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      Epidemiological study on acute cutaneous leishmaniasis in Morocco

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      Journal of Acute Disease

      Elsevier BV

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          Leishmaniasis Worldwide and Global Estimates of Its Incidence

          As part of a World Health Organization-led effort to update the empirical evidence base for the leishmaniases, national experts provided leishmaniasis case data for the last 5 years and information regarding treatment and control in their respective countries and a comprehensive literature review was conducted covering publications on leishmaniasis in 98 countries and three territories (see ‘Leishmaniasis Country Profiles Text S1, S2, S3, S4, S5, S6, S7, S8, S9, S10, S11, S12, S13, S14, S15, S16, S17, S18, S19, S20, S21, S22, S23, S24, S25, S26, S27, S28, S29, S30, S31, S32, S33, S34, S35, S36, S37, S38, S39, S40, S41, S42, S43, S44, S45, S46, S47, S48, S49, S50, S51, S52, S53, S54, S55, S56, S57, S58, S59, S60, S61, S62, S63, S64, S65, S66, S67, S68, S69, S70, S71, S72, S73, S74, S75, S76, S77, S78, S79, S80, S81, S82, S83, S84, S85, S86, S87, S88, S89, S90, S91, S92, S93, S94, S95, S96, S97, S98, S99, S100, S101’). Additional information was collated during meetings conducted at WHO regional level between 2007 and 2011. Two questionnaires regarding epidemiology and drug access were completed by experts and national program managers. Visceral and cutaneous leishmaniasis incidence ranges were estimated by country and epidemiological region based on reported incidence, underreporting rates if available, and the judgment of national and international experts. Based on these estimates, approximately 0.2 to 0.4 cases and 0.7 to 1.2 million VL and CL cases, respectively, occur each year. More than 90% of global VL cases occur in six countries: India, Bangladesh, Sudan, South Sudan, Ethiopia and Brazil. Cutaneous leishmaniasis is more widely distributed, with about one-third of cases occurring in each of three epidemiological regions, the Americas, the Mediterranean basin, and western Asia from the Middle East to Central Asia. The ten countries with the highest estimated case counts, Afghanistan, Algeria, Colombia, Brazil, Iran, Syria, Ethiopia, North Sudan, Costa Rica and Peru, together account for 70 to 75% of global estimated CL incidence. Mortality data were extremely sparse and generally represent hospital-based deaths only. Using an overall case-fatality rate of 10%, we reach a tentative estimate of 20,000 to 40,000 leishmaniasis deaths per year. Although the information is very poor in a number of countries, this is the first in-depth exercise to better estimate the real impact of leishmaniasis. These data should help to define control strategies and reinforce leishmaniasis advocacy.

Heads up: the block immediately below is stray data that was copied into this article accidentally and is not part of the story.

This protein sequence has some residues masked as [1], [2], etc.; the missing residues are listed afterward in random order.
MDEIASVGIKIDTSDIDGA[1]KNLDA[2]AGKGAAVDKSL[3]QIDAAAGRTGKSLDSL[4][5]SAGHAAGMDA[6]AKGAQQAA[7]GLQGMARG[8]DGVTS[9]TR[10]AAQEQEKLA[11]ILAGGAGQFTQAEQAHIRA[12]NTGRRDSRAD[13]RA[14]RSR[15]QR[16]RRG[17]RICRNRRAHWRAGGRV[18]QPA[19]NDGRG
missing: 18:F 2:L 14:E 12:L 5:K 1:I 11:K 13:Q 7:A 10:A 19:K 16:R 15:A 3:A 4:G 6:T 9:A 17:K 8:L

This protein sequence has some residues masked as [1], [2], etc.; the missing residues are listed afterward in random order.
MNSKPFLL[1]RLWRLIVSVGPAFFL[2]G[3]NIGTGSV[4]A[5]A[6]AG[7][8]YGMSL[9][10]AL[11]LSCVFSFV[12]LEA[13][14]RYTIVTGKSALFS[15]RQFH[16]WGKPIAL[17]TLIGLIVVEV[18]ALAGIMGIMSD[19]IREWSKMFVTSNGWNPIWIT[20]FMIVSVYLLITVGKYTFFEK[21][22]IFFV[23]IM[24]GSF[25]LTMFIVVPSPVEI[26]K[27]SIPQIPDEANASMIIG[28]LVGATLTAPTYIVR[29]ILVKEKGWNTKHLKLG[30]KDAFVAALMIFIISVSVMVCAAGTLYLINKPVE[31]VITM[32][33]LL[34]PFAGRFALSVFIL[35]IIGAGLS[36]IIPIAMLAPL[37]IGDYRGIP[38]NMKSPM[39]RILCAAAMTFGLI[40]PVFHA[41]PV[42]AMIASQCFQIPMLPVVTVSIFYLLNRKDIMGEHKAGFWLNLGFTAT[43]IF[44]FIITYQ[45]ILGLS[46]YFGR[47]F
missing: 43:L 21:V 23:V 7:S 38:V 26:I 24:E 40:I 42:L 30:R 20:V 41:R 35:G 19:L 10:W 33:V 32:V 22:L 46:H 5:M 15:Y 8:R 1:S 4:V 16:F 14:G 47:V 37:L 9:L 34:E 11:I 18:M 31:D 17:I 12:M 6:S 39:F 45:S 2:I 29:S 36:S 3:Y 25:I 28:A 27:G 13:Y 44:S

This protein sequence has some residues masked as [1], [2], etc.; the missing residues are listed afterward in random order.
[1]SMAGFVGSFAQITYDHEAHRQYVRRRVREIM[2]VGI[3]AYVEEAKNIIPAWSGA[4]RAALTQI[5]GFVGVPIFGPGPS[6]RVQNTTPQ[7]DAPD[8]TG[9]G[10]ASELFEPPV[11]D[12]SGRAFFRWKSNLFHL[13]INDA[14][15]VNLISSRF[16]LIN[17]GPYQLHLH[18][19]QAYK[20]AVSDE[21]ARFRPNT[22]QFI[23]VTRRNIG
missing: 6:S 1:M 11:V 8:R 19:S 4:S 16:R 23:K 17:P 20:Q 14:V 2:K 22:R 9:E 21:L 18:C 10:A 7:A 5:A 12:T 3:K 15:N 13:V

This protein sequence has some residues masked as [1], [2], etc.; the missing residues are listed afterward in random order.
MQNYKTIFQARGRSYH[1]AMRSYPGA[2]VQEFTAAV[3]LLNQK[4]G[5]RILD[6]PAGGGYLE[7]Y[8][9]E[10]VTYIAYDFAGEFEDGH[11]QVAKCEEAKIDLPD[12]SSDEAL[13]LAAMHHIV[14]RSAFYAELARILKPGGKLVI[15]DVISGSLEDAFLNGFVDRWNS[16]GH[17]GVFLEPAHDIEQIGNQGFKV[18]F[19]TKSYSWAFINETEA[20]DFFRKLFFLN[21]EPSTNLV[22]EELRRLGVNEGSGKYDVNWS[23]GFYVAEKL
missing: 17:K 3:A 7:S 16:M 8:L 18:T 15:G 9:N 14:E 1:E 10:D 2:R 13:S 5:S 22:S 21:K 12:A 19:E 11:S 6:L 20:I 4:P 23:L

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            Long-term drought severity variations in Morocco

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              Recent updates and perspectives on leishmaniasis.

              Leishmaniasis is a neglected vector-borne tropical infection considered to be a disease of the poor. Concentrated in poverty-stricken countries within Southeast Asia, East Africa, and Latin America, it is also endemic in several Mediterranean countries. The management of the heterogeneous syndromes determined by parasites belonging to the genus Leishmania is particularly difficult in developed, non-endemic countries owing to the unfamiliarity of physicians with clinical symptoms, diagnostic possibilities, and available treatment options. Therefore, travelers and other people who may be exposed to sand flies in endemic areas should receive counseling regarding leishmaniasis and appropriate protective measures. Serological diagnosis is rarely used for cutaneous and mucocutaneous diseases, but it is the most commonly used technique for visceral leishmaniasis. The drugs used to treat this last disease are expensive and sometimes have toxic side effects. This review highlights the diagnostic, chemotherapeutic, and immunizing strategies to control leishmaniasis, though no human vaccine is commercially available currently owing to the complexity of the cellular immune response to this parasite.
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                Author and article information

                Journal
                Journal of Acute Disease
                Journal of Acute Disease
                Elsevier BV
                22216189
                January 2016
                January 2016
                : 5
                : 1
                : 41-45
                Article
                10.1016/j.joad.2015.08.004
                © 2016

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